Legislative Republicans stung by two vetoes this week said Thursday that they need to protect the state against the governor hauling out her veto stamp this summer to prolong budget negotiations.
The insurance they want comes in the form of a GOP-backed bill that the leading House Democrat called "shenanigans," and that passed amid protests that Republicans were holding hostage the long-term unemployed.
The measure that passed both the House and the Senate along party lines ties the extension of federal unemployment insurance benefits to a bill that would weaken Democratic Gov. Bev Perdue in budget negotiations. For benefits for 37,000 unemployed people to continue past Saturday, Perdue would have to agree to a 13 percent budget reduction in state spending beginning July 1 if a budget is not finalized.
Rep. John Blust, a Greensboro Republican, said legislators need a way to work productively with Perdue.
"It's nice to talk about working with the governor," he said. "It's getting very difficult to do that."
The House timed the speed of the bill so it will get to Perdue on Saturday, the day employment benefits will end for people who have been without work for more than 79 weeks.
The benefits won't necessarily be cut forever, though. The legislature could act any time within this calendar year to restore them, and benefits would be paid retroactively, according to the Employment Security Commission.
Sen. Bob Rucho, a Matthews Republican, said passing the bill was critical to establishing fiscal certainty and stability.
Perdue would not say whether she will veto the bill, but criticized the tactic.
"I think it's not a time for gamesmanship or politics as usual," she said. "I don't think it's a time for hostage-taking or extortion. I think it's a time for leadership. I think these are two issues that don't belong together. You have 37,000 individuals who really need these benefits. To play politics with that is unconscionable in my mind. "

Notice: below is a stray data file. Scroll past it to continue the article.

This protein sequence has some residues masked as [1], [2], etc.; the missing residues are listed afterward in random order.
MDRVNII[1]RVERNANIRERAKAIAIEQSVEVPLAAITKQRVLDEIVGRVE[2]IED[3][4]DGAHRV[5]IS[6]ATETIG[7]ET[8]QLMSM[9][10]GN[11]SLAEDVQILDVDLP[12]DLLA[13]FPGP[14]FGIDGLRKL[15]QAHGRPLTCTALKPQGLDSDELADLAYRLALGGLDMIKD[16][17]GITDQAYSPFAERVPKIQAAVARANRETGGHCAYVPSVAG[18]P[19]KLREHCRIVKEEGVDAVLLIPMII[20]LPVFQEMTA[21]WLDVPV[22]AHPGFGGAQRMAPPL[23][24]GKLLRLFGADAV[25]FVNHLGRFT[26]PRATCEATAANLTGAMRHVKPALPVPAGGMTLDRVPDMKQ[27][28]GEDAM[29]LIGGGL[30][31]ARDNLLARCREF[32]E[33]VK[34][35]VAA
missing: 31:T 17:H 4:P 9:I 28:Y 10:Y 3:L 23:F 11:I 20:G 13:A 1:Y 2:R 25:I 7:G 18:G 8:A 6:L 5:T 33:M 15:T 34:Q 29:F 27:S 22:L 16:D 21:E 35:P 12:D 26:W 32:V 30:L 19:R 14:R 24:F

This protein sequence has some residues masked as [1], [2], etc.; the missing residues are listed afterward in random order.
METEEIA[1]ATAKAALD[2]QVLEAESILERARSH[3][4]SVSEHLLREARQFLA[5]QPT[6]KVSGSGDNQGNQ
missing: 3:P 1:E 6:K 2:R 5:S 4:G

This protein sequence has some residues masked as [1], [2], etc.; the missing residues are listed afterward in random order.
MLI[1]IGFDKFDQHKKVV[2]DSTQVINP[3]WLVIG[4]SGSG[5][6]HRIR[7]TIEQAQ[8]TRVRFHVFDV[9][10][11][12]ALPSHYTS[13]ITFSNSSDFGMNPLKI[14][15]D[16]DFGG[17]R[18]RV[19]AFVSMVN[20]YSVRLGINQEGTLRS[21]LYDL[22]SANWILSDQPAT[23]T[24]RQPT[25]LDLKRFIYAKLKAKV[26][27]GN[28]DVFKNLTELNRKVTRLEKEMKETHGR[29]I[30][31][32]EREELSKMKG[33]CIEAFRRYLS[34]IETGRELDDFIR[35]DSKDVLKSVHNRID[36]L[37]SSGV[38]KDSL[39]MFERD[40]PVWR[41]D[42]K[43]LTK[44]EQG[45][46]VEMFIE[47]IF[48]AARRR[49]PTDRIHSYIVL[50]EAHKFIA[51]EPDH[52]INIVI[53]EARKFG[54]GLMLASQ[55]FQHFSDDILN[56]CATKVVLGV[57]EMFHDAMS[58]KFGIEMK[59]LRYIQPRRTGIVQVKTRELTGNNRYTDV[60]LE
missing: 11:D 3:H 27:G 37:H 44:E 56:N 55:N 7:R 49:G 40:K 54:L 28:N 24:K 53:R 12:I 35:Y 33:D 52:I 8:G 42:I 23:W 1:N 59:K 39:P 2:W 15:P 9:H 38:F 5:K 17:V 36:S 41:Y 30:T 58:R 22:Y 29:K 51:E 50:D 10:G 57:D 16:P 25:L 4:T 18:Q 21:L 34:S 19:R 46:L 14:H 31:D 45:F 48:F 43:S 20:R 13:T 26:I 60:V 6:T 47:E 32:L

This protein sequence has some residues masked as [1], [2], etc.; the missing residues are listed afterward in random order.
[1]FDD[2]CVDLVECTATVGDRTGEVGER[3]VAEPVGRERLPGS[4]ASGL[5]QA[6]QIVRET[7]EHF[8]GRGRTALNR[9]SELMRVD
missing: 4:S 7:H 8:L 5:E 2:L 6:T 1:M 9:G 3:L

Legislative Democrats said Republicans had plenty of time to help the unemployed if that's what they wanted.
"I know the House of Representatives would not pull shenanigans like this," said Minority Leader Joe Hackney, an Orange County Democrat. "This is a Senate thing, to try to hold up unemployment benefits by putting it in a bill that's opposed by the governor and the minority."
Republicans heard complaints from those who said it was wrong to make families' financial lifelines a negotiation tactic.
"I just thought there was a disconnect with tying a program that's not state funds - not the state budget - to the state budget," said Doug Hinton of Newton.
Hinton, 56, said he has been unemployed off and on since 2009 but does not know whether he is one of those whose benefits would end.
Some Republicans contend they need the bill to guard against a state government shutdown. House Speaker Thom Tillis, a Mecklenburg County Republican, said that won't happen, but everyone's focus would shift. "If we're still here in July, let's at least know how the government is going to run," he said.
Harry Payne, a former Democratic legislator who works at the N.C. Justice Center, told Republicans in an open letter that they should separate the budget from the benefits.
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Staff writer Rob Christensen contributed to this report.